RORC – 50th Edition Fastnet Race

image of Cowes Classic 2018

50th Rolex Fastnet Race – how ocean racing came of age

50th Edition – Saturday 22nd July 2023 – Cowes to Cherbourg-en-Cotentin via the Fastnet Rock

Historic race becomes a legend

In one month’s time, on 22 July, yet another record-sized fleet will depart from Cowes to tackle the 50th edition of the Royal Ocean Racing Club’s premier event: the Rolex Fastnet Race.

At present from across the globe 491 yachts of all shapes and sizes, ranging from 9m to 30m, are on the race’s provisional entry list. This is 26% more than the previous record entry of 388 that participated in 2019’s pre-COVID edition – the largest leap in entries in the event’s recent history.

Given this is more than twice that of any of the other classic international 600 mile offshore races, the Rolex Fastnet Race is soundly the biggest offshore yacht race in the world.

The first Fastnet Race, originally called ‘The Ocean Race’ was held in 1925 on a course from the Solent, where the start was from the Royal Victoria Yacht Club in Ryde, before the boats exited the Solent to east, then headed to the Fastnet Rock, finishing in Plymouth. With the start moving to Cowes the following year, the race going biennial in 1931, gaining Bishop Rock as a turning mark, and, as a one-off, finishing back in Cowes in 1933, the course remained largely fixed until the fleet outgrew Plymouth and was moved to Cherbourg-en-Cotentin in offshore racing-friendly France for the first time in 2021.

The pilot cutter Jolie Brise entered the history books after winning the first pioneering Ocean Race in 1925 © Daniel Forster/ROLEX

Rod and Olin Stephens’ Dorade, the 1931 and 1933 winner of the Fastnet Race © Daniel Forster/ROLEX

Founded in 1846, The Royal Engineer Yacht Club have entered a boat in every Fastnet Race since 1925! This year is no exception as their J/109 Trojan will be on the startline to continue the tradition © Carlo Borlenghi/ROLEX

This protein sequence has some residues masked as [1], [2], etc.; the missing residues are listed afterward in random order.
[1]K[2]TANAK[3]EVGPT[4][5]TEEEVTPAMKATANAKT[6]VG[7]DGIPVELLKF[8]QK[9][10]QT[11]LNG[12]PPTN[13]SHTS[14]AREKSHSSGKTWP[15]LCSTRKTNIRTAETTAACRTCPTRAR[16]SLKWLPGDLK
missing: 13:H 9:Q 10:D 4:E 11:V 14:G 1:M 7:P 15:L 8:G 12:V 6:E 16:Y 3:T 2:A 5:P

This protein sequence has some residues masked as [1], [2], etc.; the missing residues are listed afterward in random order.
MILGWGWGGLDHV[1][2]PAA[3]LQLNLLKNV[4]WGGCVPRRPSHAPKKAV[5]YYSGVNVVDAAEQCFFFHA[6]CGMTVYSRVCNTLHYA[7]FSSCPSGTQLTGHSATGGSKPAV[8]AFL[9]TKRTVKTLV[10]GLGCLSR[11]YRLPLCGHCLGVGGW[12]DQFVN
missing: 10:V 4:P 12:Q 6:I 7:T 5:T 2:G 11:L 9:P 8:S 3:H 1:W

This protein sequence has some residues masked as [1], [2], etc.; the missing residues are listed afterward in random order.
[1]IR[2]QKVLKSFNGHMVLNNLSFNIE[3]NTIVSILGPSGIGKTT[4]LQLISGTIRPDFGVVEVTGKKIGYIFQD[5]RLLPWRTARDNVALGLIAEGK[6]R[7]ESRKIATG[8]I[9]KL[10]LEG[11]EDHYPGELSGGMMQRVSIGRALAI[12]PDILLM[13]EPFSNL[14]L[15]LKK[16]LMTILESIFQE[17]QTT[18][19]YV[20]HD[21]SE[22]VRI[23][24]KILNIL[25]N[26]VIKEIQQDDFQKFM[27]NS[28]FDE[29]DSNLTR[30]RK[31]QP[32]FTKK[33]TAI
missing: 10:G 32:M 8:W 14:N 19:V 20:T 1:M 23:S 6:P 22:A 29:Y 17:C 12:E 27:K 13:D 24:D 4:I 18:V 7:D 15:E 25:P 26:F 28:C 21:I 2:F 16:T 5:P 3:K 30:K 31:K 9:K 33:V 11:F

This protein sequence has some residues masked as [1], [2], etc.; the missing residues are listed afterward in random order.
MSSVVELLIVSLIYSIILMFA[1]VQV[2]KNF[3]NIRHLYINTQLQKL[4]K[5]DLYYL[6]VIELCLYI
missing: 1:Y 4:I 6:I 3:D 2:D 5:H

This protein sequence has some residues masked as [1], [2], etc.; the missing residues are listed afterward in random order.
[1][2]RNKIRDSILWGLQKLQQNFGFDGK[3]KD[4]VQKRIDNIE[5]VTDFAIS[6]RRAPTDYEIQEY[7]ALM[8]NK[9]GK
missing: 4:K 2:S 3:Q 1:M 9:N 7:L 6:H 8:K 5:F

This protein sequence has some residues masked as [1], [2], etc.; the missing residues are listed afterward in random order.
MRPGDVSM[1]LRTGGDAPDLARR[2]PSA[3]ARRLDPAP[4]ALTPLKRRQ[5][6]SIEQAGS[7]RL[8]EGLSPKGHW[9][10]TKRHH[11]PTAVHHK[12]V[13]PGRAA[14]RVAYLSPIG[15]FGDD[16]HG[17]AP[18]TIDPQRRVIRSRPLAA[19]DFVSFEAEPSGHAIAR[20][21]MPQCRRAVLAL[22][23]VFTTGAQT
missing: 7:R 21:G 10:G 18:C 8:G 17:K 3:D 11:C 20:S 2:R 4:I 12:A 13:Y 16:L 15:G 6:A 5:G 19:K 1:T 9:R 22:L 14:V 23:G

“Even before the first Fastnet Race, the REYC was quite adventurous and was involved in transatlantic races.” Aside from the tradition, they compete because they view the team aspects of yacht racing as good training. In addition to their

Designed to win offshore and built for the race – RORC Commodore James Neville’s new state of the art C45 Ino Noir

© Paul Wyeth/




The Rolex Fastnet Race, more than any other sailing events in the world, represents the full pantheon of offshore yacht racing

© Carlo Borlenghi/ROLEX

Representing the full pantheon of offshore yacht racing

As a result, while the pipe smoking, bully beef eating, Guernsey and sou’wester-wearing crew of Jolie Brise may have won the 1925 race at the snail’s pace of 4.1 knots, even the extraordinary record of the Fife Hallowe’en set the following year (that would stand until 1939) was only at 6.7 knots average. When the VO70 Abu Dhabi Ocean Racing set her 2011 monohull record, her average speed doubled this – 14.25 knots. Most astoundingly the outright record to Plymouth set in 2019 by the 32m Ultim trimaran Groupe Edmond de Rothschild was at the average speed of 21.7 knots, although such craft are capable of 37+ knots average. If the weather permitted them to achieve this around the entire course, they would take just 18 hours to complete it.

Aside from this the biggest development in the race is its sheer popularity: while up until WW2 entries never reached more than 29, in the 1960s they increased exponentially from 59 in 1959 to 209 in 1967. While numbers took a hit following the 1979 disaster when a record 303 yachts participated, it was only in 2011 when this number was exceeded again, with the fleet size growing steadily to the present record of 388 in 2019.

Today the Rolex Fastnet Race, more than any other sailing events in the world, represents the full pantheon of offshore yacht racing from mum and dads in their family cruisers to sailing schools and ‘pay to play’ boats, to the more competitive amateur IRC teams to pro teams and the French classes such as the Class40, IMOCA and Ultim. EG Martin and the original pioneers of the race and the sport would be beyond proud.

A memorable sight for all sailors – the emblematic Fastnet Rock © Carlo Borlenghi/ROLEX

Rolex Fastnet Race history article in the 2023 RORC Year Book by James Boyd is HERE
The 50th edition of the Rolex Fastnet Race starts from Cowes, Isle of Wight on Saturday 22nd July.

For further information, please go to the Rolex Fastnet Race website:


Please enter your comment!
Please enter your name here